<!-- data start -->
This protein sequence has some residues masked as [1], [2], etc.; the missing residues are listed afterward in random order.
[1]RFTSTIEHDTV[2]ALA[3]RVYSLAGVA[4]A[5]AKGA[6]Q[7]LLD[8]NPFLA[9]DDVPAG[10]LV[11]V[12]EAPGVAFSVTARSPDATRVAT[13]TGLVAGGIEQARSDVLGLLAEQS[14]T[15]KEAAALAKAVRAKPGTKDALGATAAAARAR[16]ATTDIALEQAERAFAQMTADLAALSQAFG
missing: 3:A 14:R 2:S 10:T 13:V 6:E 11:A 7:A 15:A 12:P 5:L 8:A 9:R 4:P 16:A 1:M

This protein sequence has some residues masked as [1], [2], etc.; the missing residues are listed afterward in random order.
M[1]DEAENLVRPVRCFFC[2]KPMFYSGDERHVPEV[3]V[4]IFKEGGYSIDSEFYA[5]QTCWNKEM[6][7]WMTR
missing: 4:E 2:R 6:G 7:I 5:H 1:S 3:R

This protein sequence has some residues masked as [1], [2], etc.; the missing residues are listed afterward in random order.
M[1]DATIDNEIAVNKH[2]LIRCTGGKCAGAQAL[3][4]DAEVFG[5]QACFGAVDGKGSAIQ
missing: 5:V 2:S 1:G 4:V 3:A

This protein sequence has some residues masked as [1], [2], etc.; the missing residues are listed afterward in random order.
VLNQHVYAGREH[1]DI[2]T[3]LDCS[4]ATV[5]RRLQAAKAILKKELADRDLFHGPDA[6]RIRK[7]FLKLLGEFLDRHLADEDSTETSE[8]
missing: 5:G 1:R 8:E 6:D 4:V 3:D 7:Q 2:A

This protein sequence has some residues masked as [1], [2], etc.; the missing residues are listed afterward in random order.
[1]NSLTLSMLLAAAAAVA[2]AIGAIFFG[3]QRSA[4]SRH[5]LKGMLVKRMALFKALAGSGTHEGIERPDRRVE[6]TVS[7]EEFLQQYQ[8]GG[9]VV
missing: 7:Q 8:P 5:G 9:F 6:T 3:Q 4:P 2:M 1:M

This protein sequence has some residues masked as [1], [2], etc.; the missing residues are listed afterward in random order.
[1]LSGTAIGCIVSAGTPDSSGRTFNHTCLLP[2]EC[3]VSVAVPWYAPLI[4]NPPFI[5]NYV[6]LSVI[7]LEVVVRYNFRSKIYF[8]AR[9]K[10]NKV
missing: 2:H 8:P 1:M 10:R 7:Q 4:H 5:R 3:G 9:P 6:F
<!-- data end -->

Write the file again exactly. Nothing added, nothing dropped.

This protein sequence has some residues masked as [1], [2], etc.; the missing residues are listed afterward in random order.
[1]RFTSTIEHDTV[2]ALA[3]RVYSLAGVA[4]A[5]AKGA[6]Q[7]LLD[8]NPFLA[9]DDVPAG[10]LV[11]V[12]EAPGVAFSVTARSPDATRVAT[13]TGLVAGGIEQARSDVLGLLAEQS[14]T[15]KEAAALAKAVRAKPGTKDALGATAAAARAR[16]ATTDIALEQAERAFAQMTADLAALSQAFG
missing: 3:A 14:R 2:S 10:T 13:V 6:E 11:A 7:A 15:A 12:P 5:L 8:A 9:R 4:P 16:A 1:M

This protein sequence has some residues masked as [1], [2], etc.; the missing residues are listed afterward in random order.
M[1]DEAENLVRPVRCFFC[2]KPMFYSGDERHVPEV[3]V[4]IFKEGGYSIDSEFYA[5]QTCWNKEM[6][7]WMTR
missing: 4:E 2:R 6:G 7:I 5:H 1:S 3:R

This protein sequence has some residues masked as [1], [2], etc.; the missing residues are listed afterward in random order.
M[1]DATIDNEIAVNKH[2]LIRCTGGKCAGAQAL[3][4]DAEVFG[5]QACFGAVDGKGSAIQ
missing: 5:V 2:S 1:G 4:V 3:A

This protein sequence has some residues masked as [1], [2], etc.; the missing residues are listed afterward in random order.
VLNQHVYAGREH[1]DI[2]T[3]LDCS[4]ATV[5]RRLQAAKAILKKELADRDLFHGPDA[6]RIRK[7]FLKLLGEFLDRHLADEDSTETSE[8]
missing: 5:G 1:R 8:E 6:D 4:V 3:D 7:Q 2:A

This protein sequence has some residues masked as [1], [2], etc.; the missing residues are listed afterward in random order.
[1]NSLTLSMLLAAAAAVA[2]AIGAIFFG[3]QRSA[4]SRH[5]LKGMLVKRMALFKALAGSGTHEGIERPDRRVE[6]TVS[7]EEFLQQYQ[8]GG[9]VV
missing: 7:Q 8:P 5:G 9:F 6:T 3:Q 4:P 2:M 1:M

This protein sequence has some residues masked as [1], [2], etc.; the missing residues are listed afterward in random order.
[1]LSGTAIGCIVSAGTPDSSGRTFNHTCLLP[2]EC[3]VSVAVPWYAPLI[4]NPPFI[5]NYV[6]LSVI[7]LEVVVRYNFRSKIYF[8]AR[9]K[10]NKV
missing: 2:H 8:P 1:M 10:R 7:Q 4:H 5:R 3:G 9:P 6:F